Curriculum

Debate Over Ethnic Studies in Tucson Heats Up

By Mary Ann Zehr — June 17, 2011 1 min read

Update 11:20 p.m.: The school board of Tucson Unified School District voted 4 to 1 to appeal in a state administrative hearing a ruling by the Arizona Superintendent of Public Instruction John Huppental that the district’s ethnic-studies program violates state law. See my story published by Education Week today.

Original post: The conclusion of a state audit of the Mexican-American studies program in the Tucson Unified School District contradicts the determination by Arizona Superintendent of Public Instruction John Huppenthal on whether the program complies with a state law.

Huppenthal announced Monday that Tucson Unified’s Mexican-American studies program was out of compliance with the state law banning courses that are designed for a particular ethnic or racial group or promote ethnic solidarity. He gave the school district 60 days to comply or lose 10 percent of its state funding.

But the audit that the Arizona Department of Education commissioned to investigate the program’s compliance drew the opposite conclusion, as the author of Blog for Arizona pointed out this week in the comment section of this blog.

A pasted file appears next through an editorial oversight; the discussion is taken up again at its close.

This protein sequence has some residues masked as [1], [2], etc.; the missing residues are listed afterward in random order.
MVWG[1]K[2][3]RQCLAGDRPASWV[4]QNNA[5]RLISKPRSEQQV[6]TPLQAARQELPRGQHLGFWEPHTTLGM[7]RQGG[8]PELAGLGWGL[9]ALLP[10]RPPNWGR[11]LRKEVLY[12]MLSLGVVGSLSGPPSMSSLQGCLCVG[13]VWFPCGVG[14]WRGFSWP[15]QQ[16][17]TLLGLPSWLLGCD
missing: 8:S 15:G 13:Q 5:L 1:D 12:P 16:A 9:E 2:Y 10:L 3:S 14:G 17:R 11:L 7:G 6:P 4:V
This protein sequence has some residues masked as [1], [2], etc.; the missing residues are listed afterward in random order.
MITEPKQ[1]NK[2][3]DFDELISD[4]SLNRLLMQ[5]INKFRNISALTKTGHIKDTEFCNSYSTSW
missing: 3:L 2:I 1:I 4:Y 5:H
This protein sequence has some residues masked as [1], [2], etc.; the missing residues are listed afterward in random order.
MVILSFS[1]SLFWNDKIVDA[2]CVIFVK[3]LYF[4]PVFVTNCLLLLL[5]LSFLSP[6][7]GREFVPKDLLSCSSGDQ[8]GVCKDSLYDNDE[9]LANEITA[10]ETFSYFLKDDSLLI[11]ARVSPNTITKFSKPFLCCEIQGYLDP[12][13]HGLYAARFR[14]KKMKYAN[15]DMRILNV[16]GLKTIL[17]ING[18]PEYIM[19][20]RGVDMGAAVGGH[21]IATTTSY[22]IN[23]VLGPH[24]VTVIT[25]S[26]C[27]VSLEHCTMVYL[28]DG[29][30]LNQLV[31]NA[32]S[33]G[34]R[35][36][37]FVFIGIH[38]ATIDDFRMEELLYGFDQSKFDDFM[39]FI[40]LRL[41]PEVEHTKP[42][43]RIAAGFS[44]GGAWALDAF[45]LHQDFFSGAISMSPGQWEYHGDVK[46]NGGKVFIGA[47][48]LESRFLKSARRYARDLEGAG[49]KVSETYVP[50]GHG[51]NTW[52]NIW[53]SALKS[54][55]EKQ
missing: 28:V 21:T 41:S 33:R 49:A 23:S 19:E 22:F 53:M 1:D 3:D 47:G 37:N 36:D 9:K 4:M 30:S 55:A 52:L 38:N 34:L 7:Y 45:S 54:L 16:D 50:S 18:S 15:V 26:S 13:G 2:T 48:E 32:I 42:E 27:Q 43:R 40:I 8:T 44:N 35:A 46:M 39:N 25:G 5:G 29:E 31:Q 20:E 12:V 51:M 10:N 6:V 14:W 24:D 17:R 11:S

Here’s what the audit says: “During the curriculum audit period, no observable evidence was present to suggest that any classroom within the Tucson Unified School District is in direct violation of the law.”

Huppenthal followed up yesterday with a press release saying that the audit was limited and “the majority of the information collected by the [Arizona Department of Education] was obtained from sources outside of the independent curriculum audit.” He said he made his determination on “the totality of the information and facts gathered” during a monthlong investigation.

See coverage on the debate in The Arizona Republic and The Wall Street Journal.

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A version of this news article first appeared in the Learning the Language blog.